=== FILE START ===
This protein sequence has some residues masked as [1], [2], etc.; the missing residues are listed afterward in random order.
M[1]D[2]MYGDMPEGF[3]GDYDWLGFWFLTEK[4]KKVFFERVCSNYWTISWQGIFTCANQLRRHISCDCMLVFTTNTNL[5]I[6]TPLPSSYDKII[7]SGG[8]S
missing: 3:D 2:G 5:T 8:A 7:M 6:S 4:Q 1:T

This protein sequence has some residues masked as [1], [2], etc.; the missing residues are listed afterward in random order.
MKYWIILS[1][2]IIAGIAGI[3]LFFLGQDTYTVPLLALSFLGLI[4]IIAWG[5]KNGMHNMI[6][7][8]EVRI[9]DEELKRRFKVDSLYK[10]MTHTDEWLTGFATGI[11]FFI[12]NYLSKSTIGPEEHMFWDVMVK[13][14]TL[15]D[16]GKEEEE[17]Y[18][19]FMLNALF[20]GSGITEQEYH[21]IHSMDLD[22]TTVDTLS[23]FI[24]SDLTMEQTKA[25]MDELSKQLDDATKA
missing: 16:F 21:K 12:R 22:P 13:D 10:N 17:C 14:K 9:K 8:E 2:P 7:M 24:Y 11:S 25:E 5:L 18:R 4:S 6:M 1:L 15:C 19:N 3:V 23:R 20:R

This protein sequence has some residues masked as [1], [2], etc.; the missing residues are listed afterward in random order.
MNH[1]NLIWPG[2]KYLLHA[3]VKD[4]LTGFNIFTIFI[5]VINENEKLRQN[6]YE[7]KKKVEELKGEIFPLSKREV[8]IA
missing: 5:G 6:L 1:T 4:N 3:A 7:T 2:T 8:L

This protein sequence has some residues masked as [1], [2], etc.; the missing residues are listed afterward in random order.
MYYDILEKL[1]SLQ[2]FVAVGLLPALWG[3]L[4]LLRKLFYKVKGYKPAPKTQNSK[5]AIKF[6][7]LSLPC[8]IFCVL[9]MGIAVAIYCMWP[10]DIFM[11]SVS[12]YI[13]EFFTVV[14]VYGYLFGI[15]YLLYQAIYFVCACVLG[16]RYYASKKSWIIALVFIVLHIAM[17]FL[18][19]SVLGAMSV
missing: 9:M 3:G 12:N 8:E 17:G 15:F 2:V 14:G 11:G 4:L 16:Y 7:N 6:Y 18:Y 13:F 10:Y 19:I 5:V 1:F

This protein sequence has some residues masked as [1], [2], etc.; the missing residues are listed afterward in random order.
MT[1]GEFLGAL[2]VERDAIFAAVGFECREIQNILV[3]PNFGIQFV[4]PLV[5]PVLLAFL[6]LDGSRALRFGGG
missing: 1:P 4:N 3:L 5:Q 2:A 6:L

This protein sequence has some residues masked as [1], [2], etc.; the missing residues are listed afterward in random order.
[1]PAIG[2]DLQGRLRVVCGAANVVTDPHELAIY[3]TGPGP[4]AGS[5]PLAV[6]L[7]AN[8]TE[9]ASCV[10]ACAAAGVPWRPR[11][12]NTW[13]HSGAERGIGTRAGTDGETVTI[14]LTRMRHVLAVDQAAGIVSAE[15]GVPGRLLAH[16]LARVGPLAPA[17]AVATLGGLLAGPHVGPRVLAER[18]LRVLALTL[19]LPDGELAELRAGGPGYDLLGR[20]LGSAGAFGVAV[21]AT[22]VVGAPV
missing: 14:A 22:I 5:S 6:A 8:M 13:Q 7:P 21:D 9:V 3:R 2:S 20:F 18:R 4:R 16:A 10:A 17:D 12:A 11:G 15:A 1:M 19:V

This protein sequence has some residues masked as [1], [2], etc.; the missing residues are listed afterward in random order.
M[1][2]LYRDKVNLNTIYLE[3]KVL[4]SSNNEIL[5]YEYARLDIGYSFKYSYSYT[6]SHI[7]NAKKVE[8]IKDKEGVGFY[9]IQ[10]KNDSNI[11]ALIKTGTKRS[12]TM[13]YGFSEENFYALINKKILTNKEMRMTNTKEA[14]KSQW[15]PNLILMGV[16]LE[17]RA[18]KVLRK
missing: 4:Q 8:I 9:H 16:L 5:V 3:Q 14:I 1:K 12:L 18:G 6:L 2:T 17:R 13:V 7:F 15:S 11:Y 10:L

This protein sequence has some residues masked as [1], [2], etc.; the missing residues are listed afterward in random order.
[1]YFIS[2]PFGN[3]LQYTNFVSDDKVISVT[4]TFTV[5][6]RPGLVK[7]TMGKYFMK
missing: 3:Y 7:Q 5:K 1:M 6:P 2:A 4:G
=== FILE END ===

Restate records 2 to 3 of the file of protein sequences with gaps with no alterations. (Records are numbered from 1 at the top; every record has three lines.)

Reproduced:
This protein sequence has some residues masked as [1], [2], etc.; the missing residues are listed afterward in random order.
MKYWIILS[1][2]IIAGIAGI[3]LFFLGQDTYTVPLLALSFLGLI[4]IIAWG[5]KNGMHNMI[6][7][8]EVRI[9]DEELKRRFKVDSLYK[10]MTHTDEWLTGFATGI[11]FFI[12]NYLSKSTIGPEEHMFWDVMVK[13][14]TL[15]D[16]GKEEEE[17]Y[18][19]FMLNALF[20]GSGITEQEYH[21]IHSMDLD[22]TTVDTLS[23]FI[24]SDLTMEQTKA[25]MDELSKQLDDATKA
missing: 16:F 21:K 12:R 22:P 13:D 10:N 17:C 14:K 9:K 8:E 2:P 7:M 24:Y 11:S 25:E 5:L 18:R 4:S 6:M 1:L 15:C 19:N 3:V 23:R 20:R

This protein sequence has some residues masked as [1], [2], etc.; the missing residues are listed afterward in random order.
MNH[1]NLIWPG[2]KYLLHA[3]VKD[4]LTGFNIFTIFI[5]VINENEKLRQN[6]YE[7]KKKVEELKGEIFPLSKREV[8]IA
missing: 5:G 6:L 1:T 4:N 3:A 7:T 2:T 8:L